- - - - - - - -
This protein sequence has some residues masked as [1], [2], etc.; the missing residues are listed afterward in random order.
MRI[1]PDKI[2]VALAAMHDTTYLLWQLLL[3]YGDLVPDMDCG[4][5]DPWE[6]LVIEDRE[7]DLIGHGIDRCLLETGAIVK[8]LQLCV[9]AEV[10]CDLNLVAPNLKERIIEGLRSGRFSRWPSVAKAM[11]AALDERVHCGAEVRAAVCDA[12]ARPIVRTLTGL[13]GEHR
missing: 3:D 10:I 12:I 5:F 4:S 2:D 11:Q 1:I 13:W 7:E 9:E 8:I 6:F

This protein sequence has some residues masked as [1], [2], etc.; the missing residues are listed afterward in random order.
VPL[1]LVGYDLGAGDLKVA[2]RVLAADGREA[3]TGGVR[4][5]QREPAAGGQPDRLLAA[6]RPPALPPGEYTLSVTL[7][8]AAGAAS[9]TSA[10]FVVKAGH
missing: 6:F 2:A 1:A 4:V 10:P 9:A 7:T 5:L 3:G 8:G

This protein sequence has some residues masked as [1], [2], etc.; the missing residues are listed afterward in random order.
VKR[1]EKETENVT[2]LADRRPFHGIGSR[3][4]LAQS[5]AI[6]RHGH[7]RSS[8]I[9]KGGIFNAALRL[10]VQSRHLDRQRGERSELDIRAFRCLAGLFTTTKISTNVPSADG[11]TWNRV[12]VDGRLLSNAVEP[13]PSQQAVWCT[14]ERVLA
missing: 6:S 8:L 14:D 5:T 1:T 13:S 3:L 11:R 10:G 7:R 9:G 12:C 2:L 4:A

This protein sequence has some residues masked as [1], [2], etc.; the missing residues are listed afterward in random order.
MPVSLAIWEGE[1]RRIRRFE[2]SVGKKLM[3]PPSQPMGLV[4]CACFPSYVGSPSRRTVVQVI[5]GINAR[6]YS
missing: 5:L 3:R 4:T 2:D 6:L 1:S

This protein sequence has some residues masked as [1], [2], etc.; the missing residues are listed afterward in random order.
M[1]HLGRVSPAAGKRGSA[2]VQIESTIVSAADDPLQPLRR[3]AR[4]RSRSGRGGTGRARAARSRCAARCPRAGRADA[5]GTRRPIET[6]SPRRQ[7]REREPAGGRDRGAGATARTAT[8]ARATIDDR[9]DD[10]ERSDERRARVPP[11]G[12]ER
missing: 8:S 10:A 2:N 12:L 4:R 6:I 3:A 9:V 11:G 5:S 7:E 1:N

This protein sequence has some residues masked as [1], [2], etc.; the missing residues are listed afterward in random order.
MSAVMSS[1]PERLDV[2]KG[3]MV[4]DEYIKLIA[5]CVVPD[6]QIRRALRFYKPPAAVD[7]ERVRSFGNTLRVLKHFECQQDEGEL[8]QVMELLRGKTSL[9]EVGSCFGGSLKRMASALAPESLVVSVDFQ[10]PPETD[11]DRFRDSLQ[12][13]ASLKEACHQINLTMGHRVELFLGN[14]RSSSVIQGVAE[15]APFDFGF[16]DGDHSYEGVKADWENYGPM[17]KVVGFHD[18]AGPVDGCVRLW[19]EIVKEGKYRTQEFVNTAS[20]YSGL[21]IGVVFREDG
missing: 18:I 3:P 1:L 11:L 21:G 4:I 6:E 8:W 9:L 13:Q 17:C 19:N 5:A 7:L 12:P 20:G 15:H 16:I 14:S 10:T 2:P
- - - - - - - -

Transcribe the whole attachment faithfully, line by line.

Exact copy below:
This protein sequence has some residues masked as [1], [2], etc.; the missing residues are listed afterward in random order.
MRI[1]PDKI[2]VALAAMHDTTYLLWQLLL[3]YGDLVPDMDCG[4][5]DPWE[6]LVIEDRE[7]DLIGHGIDRCLLETGAIVK[8]LQLCV[9]AEV[10]CDLNLVAPNLKERIIEGLRSGRFSRWPSVAKAM[11]AALDERVHCGAEVRAAVCDA[12]ARPIVRTLTGL[13]GEHR
missing: 3:D 10:I 12:I 5:F 4:S 2:D 11:Q 1:I 13:W 7:E 9:E 8:I 6:F

This protein sequence has some residues masked as [1], [2], etc.; the missing residues are listed afterward in random order.
VPL[1]LVGYDLGAGDLKVA[2]RVLAADGREA[3]TGGVR[4][5]QREPAAGGQPDRLLAA[6]RPPALPPGEYTLSVTL[7][8]AAGAAS[9]TSA[10]FVVKAGH
missing: 6:F 2:A 1:A 4:V 10:P 9:A 7:T 5:L 3:G 8:G

This protein sequence has some residues masked as [1], [2], etc.; the missing residues are listed afterward in random order.
VKR[1]EKETENVT[2]LADRRPFHGIGSR[3][4]LAQS[5]AI[6]RHGH[7]RSS[8]I[9]KGGIFNAALRL[10]VQSRHLDRQRGERSELDIRAFRCLAGLFTTTKISTNVPSADG[11]TWNRV[12]VDGRLLSNAVEP[13]PSQQAVWCT[14]ERVLA
missing: 6:S 8:L 14:D 5:T 1:T 13:S 3:L 11:R 10:G 7:R 9:G 12:C 2:L 4:A

This protein sequence has some residues masked as [1], [2], etc.; the missing residues are listed afterward in random order.
MPVSLAIWEGE[1]RRIRRFE[2]SVGKKLM[3]PPSQPMGLV[4]CACFPSYVGSPSRRTVVQVI[5]GINAR[6]YS
missing: 5:L 3:R 4:T 2:D 6:L 1:S

This protein sequence has some residues masked as [1], [2], etc.; the missing residues are listed afterward in random order.
M[1]HLGRVSPAAGKRGSA[2]VQIESTIVSAADDPLQPLRR[3]AR[4]RSRSGRGGTGRARAARSRCAARCPRAGRADA[5]GTRRPIET[6]SPRRQ[7]REREPAGGRDRGAGATARTAT[8]ARATIDDR[9]DD[10]ERSDERRARVPP[11]G[12]ER
missing: 8:S 10:A 2:N 12:L 4:R 6:I 3:A 9:V 11:G 5:S 7:E 1:N

This protein sequence has some residues masked as [1], [2], etc.; the missing residues are listed afterward in random order.
MSAVMSS[1]PERLDV[2]KG[3]MV[4]DEYIKLIA[5]CVVPD[6]QIRRALRFYKPPAAVD[7]ERVRSFGNTLRVLKHFECQQDEGEL[8]QVMELLRGKTSL[9]EVGSCFGGSLKRMASALAPESLVVSVDFQ[10]PPETD[11]DRFRDSLQ[12][13]ASLKEACHQINLTMGHRVELFLGN[14]RSSSVIQGVAE[15]APFDFGF[16]DGDHSYEGVKADWENYGPM[17]KVVGFHD[18]AGPVDGCVRLW[19]EIVKEGKYRTQEFVNTAS[20]YSGL[21]IGVVFREDG
missing: 18:I 3:P 1:L 11:L 21:G 4:I 6:E 8:W 9:L 13:Q 17:C 19:N 5:A 7:L 12:P 20:G 15:H 16:I 14:S 10:T 2:P